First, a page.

Table 4 The relative deviations in dose-volume histogram (DVH) parameters between those obtained from the RDD and those expected by the therapy plan


An effective evaluation of the treatment operation in clinical practice should be able to reflect the true delivery condition of the treatment and any errors occurred in the planned parameters. The traditional 2D-PDV QA, especially the SGAC measurement which used only a single fixed incident angle to avoid the existence of angular response errors, can result in inconsistencies between the QA and clinical therapy conditions [14], and not able to provide information regarding the relationship between the dose error and the anatomical structures. This leads to decreasing of QA abilities in clinical evaluations [3]. In our study of 2D-PDV of 20 NPC IMRT/VMAT plans, the gamma pass rates obtained from the SGAC verification were significantly higher than the results from the MGAC measurements done with the same gantry angle of therapy. This might be explained by the fact that the SGAC verification cannot reflect the effects on the radiation dose caused by gravity-induced changes in the multi-leaf collimator (MLC) position, or the output dose angle dependence from the accelerator under different gantry angles. The results indicated that the pass rates corrected by MGAC verification with the MatriXX build-in angle correction factor were lower than those corrected by our in-house correction software. The reason could be that the correction factor of the former was determined according to the correction angle of the central detector and then used to correct all of the other chambers without considering the differences in the incident angles of each detector. The angle correction from the in-house software considered the influence of different incident angles of each detector in the 2D-IC array; therefore, the pass rates in the verification were significantly superior to the results without the independent incident angle correction.

3D-ADV can provide us with information such as the pass rates (the global, each target and OAR volumes in the measured area), the statistical results of deviations in the dose-volume histogram (DVH) parameters (including the dose volume and the volume dose) of each organ and the anatomical positions that correspond to the dose deviations. The 3D-ADV results from the 20 nasopharyngeal carcinoma patients, who received IMRT/VMAT irradiation, revealed that the mean global gamma pass rate was 99.75% ± 0.21%. Lee et al. [15] reported that the mean gamma pass rates (3%, 3 mm) of 2D-PDV were 98.2% ± 1.3% and 98.5% ± 1.3% in nasopharyngeal carcinoma patients treated with IMRT and VMAT, respectively. Our results from the 2D-PDV with SGAC and MGAC on a similar group of patients were 99.55% ± 0.83% and 92.41% ± 7.19%, respectively. The global gamma pass rate from the 3D dose verification was similar with that from the 2D-PDV of the SGAC method but was higher than that from the 2D-PDV of MGAC measurement. The reason for the higher global pass rate in the 3D dose verification could be that, compared to 2D dose verification, the dose pixels evaluated in the 3D dose verification included all points within the CT scanning area, thus resulting in a relatively lower ratio of pixel numbers at which dose deviations occurred to the overall pixel number. Additionally, during the implementation of MGAC 2D-PDV, the pass rates might decrease due to the non-uniform phantom density that can result from the detector arrangement when the incident angles are parallel to the detector plane [16]. The gamma pass rates of each PTV and OAR decreased at different levels in all cases when compared to the global pass rate, indicating that higher gamma pass rates might be caused by improper evaluation strategies in which some errors in the delivered dose distribution were disguised and ignored due to the use of the global pass rate in the evaluation.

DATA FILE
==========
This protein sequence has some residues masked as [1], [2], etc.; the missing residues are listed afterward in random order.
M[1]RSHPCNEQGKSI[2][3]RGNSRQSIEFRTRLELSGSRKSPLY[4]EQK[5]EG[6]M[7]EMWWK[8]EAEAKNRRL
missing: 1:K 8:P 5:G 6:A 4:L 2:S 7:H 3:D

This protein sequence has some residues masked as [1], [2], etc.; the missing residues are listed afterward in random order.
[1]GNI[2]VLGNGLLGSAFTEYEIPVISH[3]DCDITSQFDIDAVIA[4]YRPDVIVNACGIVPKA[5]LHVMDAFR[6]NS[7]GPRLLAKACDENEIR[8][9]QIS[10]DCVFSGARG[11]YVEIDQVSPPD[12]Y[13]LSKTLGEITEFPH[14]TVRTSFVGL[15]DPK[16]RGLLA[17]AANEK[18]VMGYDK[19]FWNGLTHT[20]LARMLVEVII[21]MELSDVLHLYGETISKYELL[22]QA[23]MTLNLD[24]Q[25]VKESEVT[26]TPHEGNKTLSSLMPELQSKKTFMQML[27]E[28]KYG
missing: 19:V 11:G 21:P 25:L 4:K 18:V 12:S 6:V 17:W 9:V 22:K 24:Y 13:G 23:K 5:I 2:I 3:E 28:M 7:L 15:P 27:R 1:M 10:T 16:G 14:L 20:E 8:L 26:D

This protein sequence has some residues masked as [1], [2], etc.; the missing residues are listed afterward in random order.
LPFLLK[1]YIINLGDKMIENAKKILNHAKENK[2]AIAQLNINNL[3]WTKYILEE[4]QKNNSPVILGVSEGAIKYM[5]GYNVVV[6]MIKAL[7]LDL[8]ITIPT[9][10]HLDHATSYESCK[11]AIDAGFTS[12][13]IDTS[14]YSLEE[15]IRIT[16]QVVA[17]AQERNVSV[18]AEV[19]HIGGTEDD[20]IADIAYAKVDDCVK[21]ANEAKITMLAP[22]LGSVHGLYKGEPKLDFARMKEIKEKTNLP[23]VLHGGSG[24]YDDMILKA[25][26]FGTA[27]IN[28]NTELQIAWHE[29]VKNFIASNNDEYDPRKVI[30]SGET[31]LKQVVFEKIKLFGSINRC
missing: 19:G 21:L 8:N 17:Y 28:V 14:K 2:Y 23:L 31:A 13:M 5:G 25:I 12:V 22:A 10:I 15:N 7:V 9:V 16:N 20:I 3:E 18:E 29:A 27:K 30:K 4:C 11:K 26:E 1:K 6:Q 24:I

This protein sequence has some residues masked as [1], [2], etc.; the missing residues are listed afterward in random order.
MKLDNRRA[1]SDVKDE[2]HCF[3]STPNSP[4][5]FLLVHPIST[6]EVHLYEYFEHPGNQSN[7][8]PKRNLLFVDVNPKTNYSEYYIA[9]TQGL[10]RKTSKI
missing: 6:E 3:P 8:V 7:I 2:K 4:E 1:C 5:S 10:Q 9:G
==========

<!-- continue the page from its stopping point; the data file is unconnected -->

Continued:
In this study of 3D-ADV, no statistically significant difference was found in the HI of the PTVnx between the measurement based dose reconstruction and the planned value of the TPS. However, there were obvious alterations in the verification results for each patient that the HI deviation ranged from -15.62% to 19.34%, indicating that there were significant individual differences in the irradiation results. Some patients had greater HI values in the PTVnx with irradiated doses than the planned values, indicating decreased homogeneity of the dose distribution to the target volumes. Even greater deviations from the planned value were observed in the CI of the PTV1, which were the high-risk lymph nodular target volume, ranged from -32.45% to 13.97%, indicating that the dose conformity of PTV1 in some individual cases decreased a lot after the plan delivery, which might have led to inadequate dose coverage in this target volume or to elevated doses in the surrounding normal tissues. The CI of the PTV2 decreased by an average of approximately 2% (P < 0.05), thus showing a total reduction of the PTV2 dose conformity during the implementation of the plan.